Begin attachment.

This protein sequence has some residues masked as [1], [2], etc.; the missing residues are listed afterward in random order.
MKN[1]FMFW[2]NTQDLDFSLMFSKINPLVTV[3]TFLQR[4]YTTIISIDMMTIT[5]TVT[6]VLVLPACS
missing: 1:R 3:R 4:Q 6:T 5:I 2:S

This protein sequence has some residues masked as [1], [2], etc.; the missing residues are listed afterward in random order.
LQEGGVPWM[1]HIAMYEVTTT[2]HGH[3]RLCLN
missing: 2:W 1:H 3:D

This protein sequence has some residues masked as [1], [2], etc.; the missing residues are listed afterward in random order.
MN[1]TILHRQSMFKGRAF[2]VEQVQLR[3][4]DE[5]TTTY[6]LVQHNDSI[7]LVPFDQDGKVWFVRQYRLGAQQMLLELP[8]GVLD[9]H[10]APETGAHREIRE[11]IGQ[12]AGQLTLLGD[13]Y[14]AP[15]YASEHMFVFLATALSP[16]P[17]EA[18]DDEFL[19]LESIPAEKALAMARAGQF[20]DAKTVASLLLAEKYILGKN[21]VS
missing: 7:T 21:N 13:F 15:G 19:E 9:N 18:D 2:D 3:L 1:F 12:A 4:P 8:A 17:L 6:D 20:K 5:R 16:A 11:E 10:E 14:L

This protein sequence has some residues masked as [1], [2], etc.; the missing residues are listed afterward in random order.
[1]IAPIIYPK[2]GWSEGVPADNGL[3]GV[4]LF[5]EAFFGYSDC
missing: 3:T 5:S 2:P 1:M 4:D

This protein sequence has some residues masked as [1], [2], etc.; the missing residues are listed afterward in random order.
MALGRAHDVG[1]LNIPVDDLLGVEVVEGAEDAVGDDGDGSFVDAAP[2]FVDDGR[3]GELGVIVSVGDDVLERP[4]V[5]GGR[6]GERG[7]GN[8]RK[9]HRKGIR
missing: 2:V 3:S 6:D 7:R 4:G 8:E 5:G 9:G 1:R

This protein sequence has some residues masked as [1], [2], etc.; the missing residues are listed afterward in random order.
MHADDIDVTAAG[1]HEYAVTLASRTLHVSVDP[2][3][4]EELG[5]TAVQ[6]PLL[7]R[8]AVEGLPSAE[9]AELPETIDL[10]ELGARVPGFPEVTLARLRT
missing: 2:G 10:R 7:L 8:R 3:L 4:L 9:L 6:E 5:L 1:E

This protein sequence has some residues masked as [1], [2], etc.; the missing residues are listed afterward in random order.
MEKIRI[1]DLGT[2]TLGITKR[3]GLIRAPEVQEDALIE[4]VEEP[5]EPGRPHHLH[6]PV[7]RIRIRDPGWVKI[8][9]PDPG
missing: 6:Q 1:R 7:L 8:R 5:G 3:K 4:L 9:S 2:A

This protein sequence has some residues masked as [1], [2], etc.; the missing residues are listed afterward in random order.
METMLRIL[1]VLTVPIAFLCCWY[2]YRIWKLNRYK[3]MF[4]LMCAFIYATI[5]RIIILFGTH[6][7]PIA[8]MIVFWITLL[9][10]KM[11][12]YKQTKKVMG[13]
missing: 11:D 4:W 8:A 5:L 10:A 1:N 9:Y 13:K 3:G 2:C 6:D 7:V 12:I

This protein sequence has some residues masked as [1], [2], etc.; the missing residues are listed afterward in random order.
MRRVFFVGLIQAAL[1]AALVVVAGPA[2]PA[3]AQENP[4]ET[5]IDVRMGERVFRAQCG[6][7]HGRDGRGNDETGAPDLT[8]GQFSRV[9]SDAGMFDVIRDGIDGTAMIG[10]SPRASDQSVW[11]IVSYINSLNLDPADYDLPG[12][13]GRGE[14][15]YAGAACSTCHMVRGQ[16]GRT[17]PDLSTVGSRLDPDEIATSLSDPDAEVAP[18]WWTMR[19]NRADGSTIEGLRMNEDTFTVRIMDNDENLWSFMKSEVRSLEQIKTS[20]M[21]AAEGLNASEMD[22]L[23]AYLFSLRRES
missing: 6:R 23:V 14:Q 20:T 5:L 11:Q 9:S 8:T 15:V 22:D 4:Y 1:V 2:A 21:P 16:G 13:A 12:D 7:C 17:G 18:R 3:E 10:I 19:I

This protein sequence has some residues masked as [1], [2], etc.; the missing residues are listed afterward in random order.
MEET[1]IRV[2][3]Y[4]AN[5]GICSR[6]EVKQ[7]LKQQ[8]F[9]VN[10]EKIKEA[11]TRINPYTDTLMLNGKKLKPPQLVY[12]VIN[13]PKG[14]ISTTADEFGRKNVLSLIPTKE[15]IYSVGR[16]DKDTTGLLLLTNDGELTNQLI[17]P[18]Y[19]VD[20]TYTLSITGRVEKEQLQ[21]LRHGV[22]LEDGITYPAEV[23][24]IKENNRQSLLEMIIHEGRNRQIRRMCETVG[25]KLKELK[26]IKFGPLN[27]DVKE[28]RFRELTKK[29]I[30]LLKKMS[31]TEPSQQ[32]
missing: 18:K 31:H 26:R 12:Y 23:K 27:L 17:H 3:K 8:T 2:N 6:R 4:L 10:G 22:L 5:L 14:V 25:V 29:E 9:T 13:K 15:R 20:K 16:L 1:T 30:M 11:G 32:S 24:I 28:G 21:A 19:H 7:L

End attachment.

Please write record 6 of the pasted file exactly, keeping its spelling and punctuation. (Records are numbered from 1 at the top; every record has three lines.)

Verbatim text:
This protein sequence has some residues masked as [1], [2], etc.; the missing residues are listed afterward in random order.
MHADDIDVTAAG[1]HEYAVTLASRTLHVSVDP[2][3][4]EELG[5]TAVQ[6]PLL[7]R[8]AVEGLPSAE[9]AELPETIDL[10]ELGARVPGFPEVTLARLRT
missing: 2:G 10:R 7:L 8:R 3:L 4:L 9:L 6:E 5:L 1:E